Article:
The market faÃ§ade
It seems like decades ago that corn prices were $2.40 futures, $3 wheat, and $5 soybeans but actually that was only 2 years ago!
The $30 crude priice was kissed goodbye a year earlier, and now it seems like the market is just a blurr going by, a faÃ§ade which we are trying to figure out is real or just an image that we didn't completely have in focus. Fertilizer prices definitely feel like that, with prices going to 300-400% of just a few year's ago prices. Fertilizer suppliers seem to think their fantasyland of 50%+ price increases year after year are going to be the norm now based on the way they want to charge for 2009 supplies. It's like they haven't even noticed crude oil has dropped over 20% in the past few weeks!
But fertilizer dealers/manufacturers will soon learn a lesson that wheat producers (and recently crude oil/corn producers) also quickly learned - that what goes up can come down! The faÃ§ade of ever increasing prices has been etched into everyone's minds during the past two-year rally. It's going to be important for producers to forget about the past two years, and start focusing on the next 2-5 years instead. What worked the past two years may be certain to fail in the future.
Facts are that profit margins for corn/soybean/wheat farmers are as good as they've ever been (much like fertilizer profit margins). Whenever there is a lot of money in something, usually competition arrives and drives some of the profit out of the marketplace. At Pro Ag, we are starting to wonder if we should sell back our pre-bought fertilizer supplies at prices dealers want to sell to us next year, essentially taking the profit and pocketing it. Then turn around and lock in $6+ corn from 2008-2011! Clearly some serious money could be made in agriculture the next few years!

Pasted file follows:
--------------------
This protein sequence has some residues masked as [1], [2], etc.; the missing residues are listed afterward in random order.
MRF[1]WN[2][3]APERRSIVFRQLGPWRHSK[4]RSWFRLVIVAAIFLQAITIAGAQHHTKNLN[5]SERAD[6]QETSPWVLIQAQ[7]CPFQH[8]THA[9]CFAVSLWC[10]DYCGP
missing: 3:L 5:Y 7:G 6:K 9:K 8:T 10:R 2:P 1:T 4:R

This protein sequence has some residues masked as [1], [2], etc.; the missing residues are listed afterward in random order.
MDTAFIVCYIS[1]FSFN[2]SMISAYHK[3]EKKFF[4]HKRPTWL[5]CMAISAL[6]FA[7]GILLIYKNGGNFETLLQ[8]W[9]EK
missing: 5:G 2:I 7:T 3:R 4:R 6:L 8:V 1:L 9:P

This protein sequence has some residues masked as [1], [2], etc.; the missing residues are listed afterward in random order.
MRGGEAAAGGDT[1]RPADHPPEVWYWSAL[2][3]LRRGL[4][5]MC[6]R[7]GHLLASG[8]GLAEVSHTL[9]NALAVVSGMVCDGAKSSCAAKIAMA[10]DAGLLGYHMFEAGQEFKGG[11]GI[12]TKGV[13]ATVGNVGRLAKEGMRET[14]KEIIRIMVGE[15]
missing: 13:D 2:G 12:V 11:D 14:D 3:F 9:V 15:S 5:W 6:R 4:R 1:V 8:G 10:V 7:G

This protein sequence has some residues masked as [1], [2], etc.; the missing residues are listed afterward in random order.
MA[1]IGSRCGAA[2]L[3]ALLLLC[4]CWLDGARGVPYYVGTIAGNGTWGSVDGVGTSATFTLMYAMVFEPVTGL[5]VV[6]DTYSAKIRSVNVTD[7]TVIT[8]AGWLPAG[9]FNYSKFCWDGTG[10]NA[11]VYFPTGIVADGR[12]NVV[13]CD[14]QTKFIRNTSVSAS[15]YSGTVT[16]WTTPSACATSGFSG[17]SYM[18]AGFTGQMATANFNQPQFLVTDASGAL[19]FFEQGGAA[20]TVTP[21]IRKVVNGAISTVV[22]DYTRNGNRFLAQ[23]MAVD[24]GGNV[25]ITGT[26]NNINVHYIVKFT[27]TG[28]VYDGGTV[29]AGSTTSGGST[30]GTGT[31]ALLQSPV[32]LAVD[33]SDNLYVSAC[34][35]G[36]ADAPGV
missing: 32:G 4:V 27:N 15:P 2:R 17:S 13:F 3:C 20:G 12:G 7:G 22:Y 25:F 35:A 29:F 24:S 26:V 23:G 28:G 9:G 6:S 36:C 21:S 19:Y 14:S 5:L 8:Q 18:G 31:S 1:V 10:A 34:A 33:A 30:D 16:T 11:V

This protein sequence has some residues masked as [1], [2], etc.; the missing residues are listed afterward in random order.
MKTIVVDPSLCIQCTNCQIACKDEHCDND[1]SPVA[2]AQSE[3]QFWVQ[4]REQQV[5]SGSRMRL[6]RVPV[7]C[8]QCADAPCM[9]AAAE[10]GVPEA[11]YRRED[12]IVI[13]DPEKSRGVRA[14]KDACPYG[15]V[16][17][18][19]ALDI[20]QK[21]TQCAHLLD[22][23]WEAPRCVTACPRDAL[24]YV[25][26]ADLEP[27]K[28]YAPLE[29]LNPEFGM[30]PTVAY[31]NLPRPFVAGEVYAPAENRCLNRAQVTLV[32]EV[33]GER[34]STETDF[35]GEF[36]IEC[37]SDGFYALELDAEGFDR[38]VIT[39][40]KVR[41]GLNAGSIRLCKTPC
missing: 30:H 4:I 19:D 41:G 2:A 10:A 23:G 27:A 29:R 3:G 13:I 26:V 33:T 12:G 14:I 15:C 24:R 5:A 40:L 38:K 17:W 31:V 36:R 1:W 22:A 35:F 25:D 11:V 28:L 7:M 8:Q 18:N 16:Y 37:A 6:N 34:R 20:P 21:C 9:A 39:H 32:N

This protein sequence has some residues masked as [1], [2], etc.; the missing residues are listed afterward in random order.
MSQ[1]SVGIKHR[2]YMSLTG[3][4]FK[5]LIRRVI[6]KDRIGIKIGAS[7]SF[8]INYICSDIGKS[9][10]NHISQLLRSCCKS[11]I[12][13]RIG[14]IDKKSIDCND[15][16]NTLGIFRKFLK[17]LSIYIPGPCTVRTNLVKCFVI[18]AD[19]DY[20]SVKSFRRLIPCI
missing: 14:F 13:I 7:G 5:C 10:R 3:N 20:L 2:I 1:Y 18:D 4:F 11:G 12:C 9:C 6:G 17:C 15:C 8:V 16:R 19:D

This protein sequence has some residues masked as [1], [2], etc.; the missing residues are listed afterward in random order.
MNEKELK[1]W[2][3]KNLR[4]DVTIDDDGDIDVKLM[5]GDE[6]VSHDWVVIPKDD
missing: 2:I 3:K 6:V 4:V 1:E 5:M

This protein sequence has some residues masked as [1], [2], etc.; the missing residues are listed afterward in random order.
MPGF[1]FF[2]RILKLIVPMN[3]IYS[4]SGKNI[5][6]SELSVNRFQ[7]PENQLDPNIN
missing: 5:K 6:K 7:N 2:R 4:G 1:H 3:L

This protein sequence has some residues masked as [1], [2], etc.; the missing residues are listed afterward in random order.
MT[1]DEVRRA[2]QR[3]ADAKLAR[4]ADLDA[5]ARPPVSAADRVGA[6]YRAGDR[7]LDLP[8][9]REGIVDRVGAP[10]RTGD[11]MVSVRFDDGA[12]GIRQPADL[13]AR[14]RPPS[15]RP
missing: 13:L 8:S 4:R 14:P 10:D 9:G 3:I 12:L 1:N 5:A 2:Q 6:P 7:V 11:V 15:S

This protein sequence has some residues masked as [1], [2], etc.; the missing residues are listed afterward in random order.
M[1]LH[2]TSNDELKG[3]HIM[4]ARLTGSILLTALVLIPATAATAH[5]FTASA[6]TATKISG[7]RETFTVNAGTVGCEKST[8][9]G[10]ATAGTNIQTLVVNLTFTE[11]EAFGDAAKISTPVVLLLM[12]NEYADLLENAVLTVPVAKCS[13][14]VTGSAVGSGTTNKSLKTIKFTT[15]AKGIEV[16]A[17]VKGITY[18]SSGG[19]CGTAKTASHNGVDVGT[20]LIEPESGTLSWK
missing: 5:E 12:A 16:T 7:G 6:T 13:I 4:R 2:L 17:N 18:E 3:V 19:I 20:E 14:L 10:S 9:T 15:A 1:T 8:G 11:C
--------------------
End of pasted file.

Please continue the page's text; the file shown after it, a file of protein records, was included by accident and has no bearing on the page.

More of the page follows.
Grain prices have rallied back up to where you can once again consider selling corn, soybeans, and wheat again. Corn is still the darling child, bidding $5.70 Dec08 this morning, and $6+ futures for 2009, 2010, and 2011. It's probably time to start locking in multiple year hedges as it's now likely the US could have a record large 2008 crop. It's raining in all the right places in the Corn Belt (western Corn Belt, HRW and HRS areas) and staying dry in all the other soggy places (ILL, IND, IA, OH, MO, MI). Temps are moderate, allowing especially the southern areas additional time to fill grain in what usually is an area that burns up this time of year. Overall, weather remains favorable and we expect the actual corn yield potential is closer to 158 than USDA's recent estimate of 155 (which many think is too high.).
Soybean yields are also likely to be much higher than forecast, especially considering USDA's surprising drop in yield estimates this Tuesday (down 1.1 bu from July's forecast). Pro Ag yield model estimates are over 3 bu above USDA numbers, a scary thought considering we have only a few months for USDA to revise it upward.